The iPhone 5 has gone on sale this morning, which means that some of the world’s most tenacious hackers have now begun to tackle the tricky task of jailbreaking Apple’s new smartphone. To date, every single iPhone has been cracked wide open by hackers, blazing the trail for tethered and eventually untethered jailbreaks. Every year, Apple releases new products with increasingly complex security measures – and yet, without fail, they fall to the increasingly tenacious attacks of Apple hackers.
How does a hacker jailbreak an iPhone or iPad, though? Well, I’m glad you asked, because the answer to that question is rather interesting.
To begin with, hackers aren’t interested in hacking the iPhone 5 itself – they’re actually looking for a flaw in iOS 6 and the A6 SoC, both of which are brand new and relatively unknown. In the case of the iPhone 4S, it withstood hacking attempts for months – much longer than any other Apple device – before it finally fell.
To create an untethered jailbreak for the iPhone 5, hackers will first have to find an exploit in the iOS 6 kernel, and then they’ll have to work out a way of circumventing the hardware-level security provided by the SoC so that they can inject arbitrary, unsigned code into the boot ROM – the first code that is executed when an iDevice is powered on. This custom code will disable the iDevice’s security features, allowing you to install non-App Store programs, such as Cydia. Voila, one jailbroken iPhone.
On something like a Linux PC, where you have full access to the source code and the ports on the back of the computer, finding a kernel exploit is relatively easy – it’s just a case of painstaking analysis, leaving no stone unturned. iOS source code is closed, however (though XNU, which it is based on, is open source), and the hardware is relatively locked down.
In the case of iOS 4 and 5, both of which have been jailbroken, the kernel has a built-in debugger – a tool that spits out a lot of information about the kernel’s behaviour, so that Apple’s internal software team can find and squash bugs. This debugger is only accessible via serial connection, however – and obviously, the iPhone doesn’t have a serial connector on the bottom. Or does it?
It turns out that the old 30-pin Apple connector actually has two pins set aside for serial communications – and to use them, all you have to do is solder together a few simple components that can be bought for around £20 or so.
With the homebrew cable made, an Apple hacker can open a serial connection with the iDevice, gaining access to the kernel debugger. Once you have access to the kernel debugger, it’s a matter of finding an exploit – a flaw in the kernel that can be used to gain root access to the device. This step is incredibly complicated, requiring a vast amount of software expertise. For more info, check out Stefan Esser’s excellent Black Hat and CanSecWest [PDF] presentations on iOS kernel exploitation.
Once you’ve found a kernel exploit and gained root access, you have achieved a tethered jailbreak. If the hacker can also find a vulnerability in the device’s hardware-level security (as Limera1n did with A4-based iDevices), then the exploit can be loaded into the boot ROM and executed every time the device is powered on – an untethered jailbreak.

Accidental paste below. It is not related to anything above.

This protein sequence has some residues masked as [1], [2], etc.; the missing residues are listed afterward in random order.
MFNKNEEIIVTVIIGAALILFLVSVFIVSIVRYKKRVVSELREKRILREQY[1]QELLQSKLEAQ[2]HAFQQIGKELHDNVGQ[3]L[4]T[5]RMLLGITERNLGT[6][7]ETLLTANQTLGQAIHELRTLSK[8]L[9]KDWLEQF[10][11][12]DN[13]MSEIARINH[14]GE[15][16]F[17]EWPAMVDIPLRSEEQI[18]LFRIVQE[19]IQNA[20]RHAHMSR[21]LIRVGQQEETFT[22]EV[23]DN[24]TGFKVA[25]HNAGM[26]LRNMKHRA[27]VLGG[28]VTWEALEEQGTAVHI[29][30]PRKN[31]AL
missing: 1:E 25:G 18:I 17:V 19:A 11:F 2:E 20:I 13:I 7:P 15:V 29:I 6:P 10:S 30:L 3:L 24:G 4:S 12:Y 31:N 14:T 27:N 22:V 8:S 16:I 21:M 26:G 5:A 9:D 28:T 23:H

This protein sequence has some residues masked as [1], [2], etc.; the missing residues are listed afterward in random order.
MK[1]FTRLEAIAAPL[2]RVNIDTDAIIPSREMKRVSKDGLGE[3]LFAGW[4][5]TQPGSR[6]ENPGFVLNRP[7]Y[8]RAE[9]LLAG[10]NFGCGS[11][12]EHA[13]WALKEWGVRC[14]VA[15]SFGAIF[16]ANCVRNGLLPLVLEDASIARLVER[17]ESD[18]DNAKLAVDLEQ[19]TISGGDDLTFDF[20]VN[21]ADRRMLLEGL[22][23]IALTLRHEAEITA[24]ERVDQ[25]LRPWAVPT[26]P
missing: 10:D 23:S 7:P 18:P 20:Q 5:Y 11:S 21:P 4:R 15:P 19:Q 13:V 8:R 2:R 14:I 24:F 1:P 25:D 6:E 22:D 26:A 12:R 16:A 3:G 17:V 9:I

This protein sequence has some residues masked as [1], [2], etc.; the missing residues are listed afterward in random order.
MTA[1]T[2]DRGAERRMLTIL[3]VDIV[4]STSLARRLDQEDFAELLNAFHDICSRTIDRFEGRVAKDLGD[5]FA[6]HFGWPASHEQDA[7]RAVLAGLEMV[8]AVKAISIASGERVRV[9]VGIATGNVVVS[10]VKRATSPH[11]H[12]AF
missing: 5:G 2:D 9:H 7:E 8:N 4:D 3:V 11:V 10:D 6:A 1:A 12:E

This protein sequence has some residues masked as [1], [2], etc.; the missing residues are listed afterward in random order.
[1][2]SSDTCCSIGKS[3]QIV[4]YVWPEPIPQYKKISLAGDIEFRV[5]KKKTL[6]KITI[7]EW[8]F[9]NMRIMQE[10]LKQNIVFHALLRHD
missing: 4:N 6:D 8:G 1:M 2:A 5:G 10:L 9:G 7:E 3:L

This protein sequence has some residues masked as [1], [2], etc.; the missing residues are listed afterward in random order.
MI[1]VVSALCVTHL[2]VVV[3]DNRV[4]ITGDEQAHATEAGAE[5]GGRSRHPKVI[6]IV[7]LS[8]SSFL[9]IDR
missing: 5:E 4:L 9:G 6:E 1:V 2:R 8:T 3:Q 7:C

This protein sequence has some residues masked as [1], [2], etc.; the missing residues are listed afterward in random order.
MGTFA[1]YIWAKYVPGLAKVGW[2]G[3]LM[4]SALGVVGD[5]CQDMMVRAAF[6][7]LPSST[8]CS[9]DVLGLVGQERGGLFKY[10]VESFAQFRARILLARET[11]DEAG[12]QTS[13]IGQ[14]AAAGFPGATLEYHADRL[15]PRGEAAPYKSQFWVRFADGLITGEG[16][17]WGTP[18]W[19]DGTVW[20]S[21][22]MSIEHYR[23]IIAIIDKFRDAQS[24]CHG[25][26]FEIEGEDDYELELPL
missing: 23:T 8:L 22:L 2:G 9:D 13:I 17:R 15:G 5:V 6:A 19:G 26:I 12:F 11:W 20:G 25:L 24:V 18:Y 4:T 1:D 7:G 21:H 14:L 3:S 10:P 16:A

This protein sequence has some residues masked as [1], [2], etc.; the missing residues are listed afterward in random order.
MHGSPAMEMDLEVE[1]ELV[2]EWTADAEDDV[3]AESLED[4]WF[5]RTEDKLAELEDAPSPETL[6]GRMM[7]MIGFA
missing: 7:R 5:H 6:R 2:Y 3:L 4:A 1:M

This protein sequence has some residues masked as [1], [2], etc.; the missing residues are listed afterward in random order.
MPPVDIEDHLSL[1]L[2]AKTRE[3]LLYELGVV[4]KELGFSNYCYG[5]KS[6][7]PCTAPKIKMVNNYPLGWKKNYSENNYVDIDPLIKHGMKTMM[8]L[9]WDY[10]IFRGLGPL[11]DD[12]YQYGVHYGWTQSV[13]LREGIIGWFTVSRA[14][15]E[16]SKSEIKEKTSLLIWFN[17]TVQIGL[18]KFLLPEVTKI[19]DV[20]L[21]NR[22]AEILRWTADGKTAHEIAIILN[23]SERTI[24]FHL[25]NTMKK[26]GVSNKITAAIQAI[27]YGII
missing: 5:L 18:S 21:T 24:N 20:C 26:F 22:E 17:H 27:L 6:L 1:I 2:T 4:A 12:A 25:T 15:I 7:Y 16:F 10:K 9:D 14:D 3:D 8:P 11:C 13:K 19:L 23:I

In the case of Apple’s A5 SoC, which debuted in the iPad 2 back in the spring of 2011, it took ten months to find an exploit that would allow an untethered jailbreak. In the words of a Chronic Dev Team spokesperson: “I don’t know if any iOS hacker anticipated how much the A5 chip would completely change the game and up the stakes. The endless war we fight to jailbreak has become more and more difficult with each new device released, and our recent battle against A5 only proved this further.”
The iPad 2 and iPhone 4S, powered by the A5 SoC, were by far the hardest iDevices to crack – previous devices usually only lasted a few days or weeks. This was partly because Apple is continually working to thwart would-be hackers – and also because Apple hired Nicholas Allegra (aka Comex), one of the key members of the iDevice hacking community. Not only did this slow down the jailbreaking of the A5, but more importantly Comex will have spent the last year hardening the A6 SoC against as many attack vectors as possible.
There’s the matter of the new Lightning connector, too. I suspect it doesn’t have dedicated serial pins, which will add another layer of complexity that will need to be reverse engineered by the iDevice hackers. There is one possible glimmer of hope in that iOS 6 has already been jailbroken – but only on antiquated A4-based devices (iPhone 3GS/4), and it’s still only a tethered jailbreak.
Will the A6 fall? Will the iPhone 5 be jailbroken? If history has taught us anything it’s that nothing is truly secure. Given enough man hours, an exploit will be found.
Apple doesn’t need to make the iPhone 5 completely secure, though – it just needs to last a couple of generations, until the next upgrade cycle. Given Apple’s continued investment in security and the news that the A6 SoC features a highly customised in-house design, I wouldn’t be surprised if the iPhone 5 isn’t jailbroken for a long time to come.
Want to read up more on Apple's new smartphone? Then try browsing some of our head-to-head spec comparisons, with the iPhone 5 pitted against the Nokia Lumia 920 here, the Samsung Galaxy S III, the HTC One X, and the Galaxy Note 2.
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